Anderson Artists Guild member Sharon Jacobs got hooked on photography early. “My parents gave me a little Brownie camera for Christmas one year,” she said. “I loved it. I took pictures of everything, even if there was no film in the camera.”
A Chicago native, she started night school at Northwestern University while working full time as a secretary at the Great Lakes Naval Training Center and eventually completed a degree in graphic arts years later. “But I’m still drawing stick people, so it never did me a bit of good,” she said.
Her husband was in the Navy, so she followed him around the country—from multiple locations in California to Rhode Island, Florida, South Carolina, and Virginia. “I loved moving around,” she said. “My favorite place was wherever I was living at the time.”
They relocated to Seneca, S.C., for his post-Navy job with Duke Power, then retired in Anderson, where Jacobs remained after her husband died in 1997. For a while, she worked in real estate—in sales and as a loan originator and as a credit analyst—before retiring when the housing industry imploded. Her military involvement continues through her participation as secretary of the Military Officers Association in Anderson.
One of her passions is travel. She serves as the secretary of the Anderson Travel Club and has taken trips to France, Switzerland, Austria, Germany, Hungary, Croatia, Serbia, Romania, Italy, Spain, Portugal, England, Scotland, Belize, Ireland, and Colombia, as well as throughout the U.S.
Always along is her Samsung Galaxy S9 cell phone, which she uses as a camera. “I never had a big camera with lenses,” she said. “I didn’t want to drag it around, especially when traveling in a group. Trying to use a tripod is almost impossible. And the Samsung takes awesome photos.” Previously, she used Lumix Samsung Galaxy 2 cameras.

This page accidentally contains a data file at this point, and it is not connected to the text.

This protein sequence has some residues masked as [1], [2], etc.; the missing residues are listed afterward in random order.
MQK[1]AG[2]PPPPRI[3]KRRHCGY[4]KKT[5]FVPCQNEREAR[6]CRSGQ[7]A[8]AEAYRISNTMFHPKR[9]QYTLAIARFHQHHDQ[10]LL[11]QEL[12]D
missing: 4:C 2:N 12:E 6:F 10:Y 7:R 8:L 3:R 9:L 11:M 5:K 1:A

She photographs “anything that doesn’t move.” Her favorite shot happened during a fall evening walk in Charleston. “The sun was setting, and the lights in the gardens of the houses were coming on. I saw a beautiful back garden through a wrought-iron fence with a lovely colorful scene,” she said. Another favorite, taken at an alligator farm, shows brave turtles using the back and snout of a sleeping alligator as a place to nap. Another was an accidental shot of a yellow bird on a plant on the Blue Ridge Parkway.
She prints her photos at Walgreens, CVS or Strickland Fine Art, usually in 11 x 14-inch sizes. She has sold a few and won a $100 merit award at a juried show at the Anderson Arts Center. “I just play at photography,” she insists. “It’s fun.”